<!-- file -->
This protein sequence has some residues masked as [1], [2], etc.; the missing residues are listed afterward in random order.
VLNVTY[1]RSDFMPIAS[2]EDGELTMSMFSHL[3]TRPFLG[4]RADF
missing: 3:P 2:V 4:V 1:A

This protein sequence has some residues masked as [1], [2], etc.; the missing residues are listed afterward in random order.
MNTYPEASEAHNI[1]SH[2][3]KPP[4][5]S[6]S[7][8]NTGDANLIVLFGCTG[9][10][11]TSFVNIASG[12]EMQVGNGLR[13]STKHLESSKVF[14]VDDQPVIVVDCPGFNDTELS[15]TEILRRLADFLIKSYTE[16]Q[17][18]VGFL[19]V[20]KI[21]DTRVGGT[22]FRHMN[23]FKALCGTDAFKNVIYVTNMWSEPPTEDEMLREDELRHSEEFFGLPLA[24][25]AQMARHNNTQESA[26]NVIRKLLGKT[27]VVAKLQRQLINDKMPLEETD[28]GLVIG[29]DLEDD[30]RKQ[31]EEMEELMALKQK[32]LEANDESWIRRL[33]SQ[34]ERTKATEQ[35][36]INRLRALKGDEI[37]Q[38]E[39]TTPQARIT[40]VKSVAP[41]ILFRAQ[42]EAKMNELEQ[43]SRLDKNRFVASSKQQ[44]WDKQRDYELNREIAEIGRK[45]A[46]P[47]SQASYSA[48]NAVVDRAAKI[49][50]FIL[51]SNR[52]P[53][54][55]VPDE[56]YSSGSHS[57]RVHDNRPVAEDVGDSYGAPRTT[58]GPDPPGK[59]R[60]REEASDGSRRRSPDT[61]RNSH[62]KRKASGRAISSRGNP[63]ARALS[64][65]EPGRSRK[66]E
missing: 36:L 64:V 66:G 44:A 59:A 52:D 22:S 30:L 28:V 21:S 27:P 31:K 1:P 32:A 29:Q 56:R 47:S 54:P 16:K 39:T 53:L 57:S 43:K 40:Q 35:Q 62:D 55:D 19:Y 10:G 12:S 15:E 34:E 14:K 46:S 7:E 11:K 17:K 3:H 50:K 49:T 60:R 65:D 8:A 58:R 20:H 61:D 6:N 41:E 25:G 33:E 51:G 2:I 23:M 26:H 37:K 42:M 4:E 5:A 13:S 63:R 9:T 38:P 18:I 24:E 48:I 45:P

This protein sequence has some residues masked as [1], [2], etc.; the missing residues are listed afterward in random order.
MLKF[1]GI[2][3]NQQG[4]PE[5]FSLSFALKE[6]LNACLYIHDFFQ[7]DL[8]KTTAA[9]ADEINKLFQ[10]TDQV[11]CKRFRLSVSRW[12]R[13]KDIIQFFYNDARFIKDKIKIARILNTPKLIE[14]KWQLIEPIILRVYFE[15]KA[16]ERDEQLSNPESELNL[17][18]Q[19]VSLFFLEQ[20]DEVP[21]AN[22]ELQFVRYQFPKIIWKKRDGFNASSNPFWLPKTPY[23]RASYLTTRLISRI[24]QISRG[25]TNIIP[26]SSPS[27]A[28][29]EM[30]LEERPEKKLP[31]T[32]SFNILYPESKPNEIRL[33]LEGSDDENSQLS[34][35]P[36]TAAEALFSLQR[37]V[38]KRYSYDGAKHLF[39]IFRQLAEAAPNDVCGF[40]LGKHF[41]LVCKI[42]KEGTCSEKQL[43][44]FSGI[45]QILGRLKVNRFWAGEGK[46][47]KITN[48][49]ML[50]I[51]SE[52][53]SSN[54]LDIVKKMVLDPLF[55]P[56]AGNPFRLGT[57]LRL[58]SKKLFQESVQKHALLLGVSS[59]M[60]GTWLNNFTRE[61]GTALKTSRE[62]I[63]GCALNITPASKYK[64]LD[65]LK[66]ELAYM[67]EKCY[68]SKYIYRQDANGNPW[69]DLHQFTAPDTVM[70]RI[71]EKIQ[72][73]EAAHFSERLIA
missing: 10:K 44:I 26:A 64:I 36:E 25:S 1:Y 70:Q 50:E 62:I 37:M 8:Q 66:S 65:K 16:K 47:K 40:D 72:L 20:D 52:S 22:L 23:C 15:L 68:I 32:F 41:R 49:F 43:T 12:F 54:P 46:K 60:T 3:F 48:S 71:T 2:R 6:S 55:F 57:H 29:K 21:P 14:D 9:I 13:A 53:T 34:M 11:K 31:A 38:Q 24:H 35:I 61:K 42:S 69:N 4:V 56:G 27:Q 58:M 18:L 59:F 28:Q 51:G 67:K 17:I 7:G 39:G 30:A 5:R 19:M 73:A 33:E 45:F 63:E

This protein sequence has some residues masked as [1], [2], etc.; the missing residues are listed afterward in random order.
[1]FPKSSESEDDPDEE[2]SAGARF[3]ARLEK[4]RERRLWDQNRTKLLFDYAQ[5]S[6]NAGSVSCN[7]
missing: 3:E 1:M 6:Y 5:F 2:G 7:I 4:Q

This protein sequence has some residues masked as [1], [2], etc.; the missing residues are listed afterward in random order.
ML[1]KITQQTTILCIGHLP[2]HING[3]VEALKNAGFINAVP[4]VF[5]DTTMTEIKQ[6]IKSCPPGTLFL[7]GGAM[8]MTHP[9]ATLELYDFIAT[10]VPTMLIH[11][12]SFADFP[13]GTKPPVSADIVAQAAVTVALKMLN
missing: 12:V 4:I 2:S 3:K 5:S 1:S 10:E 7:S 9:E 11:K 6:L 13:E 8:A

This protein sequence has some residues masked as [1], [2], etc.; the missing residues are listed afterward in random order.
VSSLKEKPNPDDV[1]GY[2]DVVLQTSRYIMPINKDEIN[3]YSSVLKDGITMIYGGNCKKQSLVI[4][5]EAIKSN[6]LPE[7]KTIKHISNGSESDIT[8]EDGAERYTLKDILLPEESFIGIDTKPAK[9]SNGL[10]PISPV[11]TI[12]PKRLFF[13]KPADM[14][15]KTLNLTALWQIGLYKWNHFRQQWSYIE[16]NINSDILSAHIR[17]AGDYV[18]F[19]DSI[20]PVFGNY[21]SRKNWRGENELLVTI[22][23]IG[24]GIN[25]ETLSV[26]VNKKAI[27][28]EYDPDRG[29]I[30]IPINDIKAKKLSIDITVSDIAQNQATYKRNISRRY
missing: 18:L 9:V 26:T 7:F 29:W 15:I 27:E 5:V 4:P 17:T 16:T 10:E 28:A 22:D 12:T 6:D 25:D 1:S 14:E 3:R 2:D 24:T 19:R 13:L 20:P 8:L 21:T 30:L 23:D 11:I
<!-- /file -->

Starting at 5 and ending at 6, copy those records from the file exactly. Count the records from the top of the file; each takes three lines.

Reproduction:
This protein sequence has some residues masked as [1], [2], etc.; the missing residues are listed afterward in random order.
ML[1]KITQQTTILCIGHLP[2]HING[3]VEALKNAGFINAVP[4]VF[5]DTTMTEIKQ[6]IKSCPPGTLFL[7]GGAM[8]MTHP[9]ATLELYDFIAT[10]VPTMLIH[11][12]SFADFP[13]GTKPPVSADIVAQAAVTVALKMLN
missing: 12:V 4:I 2:S 3:K 5:S 1:S 10:E 7:S 9:E 11:K 6:L 13:E 8:A

This protein sequence has some residues masked as [1], [2], etc.; the missing residues are listed afterward in random order.
VSSLKEKPNPDDV[1]GY[2]DVVLQTSRYIMPINKDEIN[3]YSSVLKDGITMIYGGNCKKQSLVI[4][5]EAIKSN[6]LPE[7]KTIKHISNGSESDIT[8]EDGAERYTLKDILLPEESFIGIDTKPAK[9]SNGL[10]PISPV[11]TI[12]PKRLFF[13]KPADM[14][15]KTLNLTALWQIGLYKWNHFRQQWSYIE[16]NINSDILSAHIR[17]AGDYV[18]F[19]DSI[20]PVFGNY[21]SRKNWRGENELLVTI[22][23]IG[24]GIN[25]ETLSV[26]VNKKAI[27][28]EYDPDRG[29]I[30]IPINDIKAKKLSIDITVSDIAQNQATYKRNISRRY
missing: 18:L 9:V 26:T 7:F 29:W 15:I 27:E 5:V 4:P 17:T 16:T 10:E 28:A 22:D 12:T 6:D 25:D 1:S 14:E 3:R 2:D 24:T 19:R 13:L 20:P 8:L 21:T 30:L 23:D 11:I